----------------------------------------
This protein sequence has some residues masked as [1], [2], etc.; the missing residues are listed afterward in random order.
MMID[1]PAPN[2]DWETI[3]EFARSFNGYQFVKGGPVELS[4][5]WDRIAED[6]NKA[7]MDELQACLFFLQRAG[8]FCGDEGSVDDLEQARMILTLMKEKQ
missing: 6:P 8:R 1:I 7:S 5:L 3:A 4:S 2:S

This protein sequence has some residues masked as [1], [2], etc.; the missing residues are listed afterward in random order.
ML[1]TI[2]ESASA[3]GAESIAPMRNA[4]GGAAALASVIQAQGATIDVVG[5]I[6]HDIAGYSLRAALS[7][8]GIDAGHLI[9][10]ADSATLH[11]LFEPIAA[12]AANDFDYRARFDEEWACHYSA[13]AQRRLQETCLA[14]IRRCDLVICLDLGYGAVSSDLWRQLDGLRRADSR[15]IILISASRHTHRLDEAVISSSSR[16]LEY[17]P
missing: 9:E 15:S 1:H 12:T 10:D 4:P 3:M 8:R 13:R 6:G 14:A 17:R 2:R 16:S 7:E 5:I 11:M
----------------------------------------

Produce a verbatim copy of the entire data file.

This protein sequence has some residues masked as [1], [2], etc.; the missing residues are listed afterward in random order.
MMID[1]PAPN[2]DWETI[3]EFARSFNGYQFVKGGPVELS[4][5]WDRIAED[6]NKA[7]MDELQACLFFLQRAG[8]FCGDEGSVDDLEQARMILTLMKEKQ
missing: 6:P 8:R 1:I 7:S 5:L 3:A 4:S 2:S

This protein sequence has some residues masked as [1], [2], etc.; the missing residues are listed afterward in random order.
ML[1]TI[2]ESASA[3]GAESIAPMRNA[4]GGAAALASVIQAQGATIDVVG[5]I[6]HDIAGYSLRAALS[7][8]GIDAGHLI[9][10]ADSATLH[11]LFEPIAA[12]AANDFDYRARFDEEWACHYSA[13]AQRRLQETCLA[14]IRRCDLVICLDLGYGAVSSDLWRQLDGLRRADSR[15]IILISASRHTHRLDEAVISSSSR[16]LEY[17]P
missing: 9:E 15:S 1:H 12:T 10:D 4:P 3:M 8:R 13:R 6:G 14:A 17:R 2:R 16:S 7:E 5:I 11:M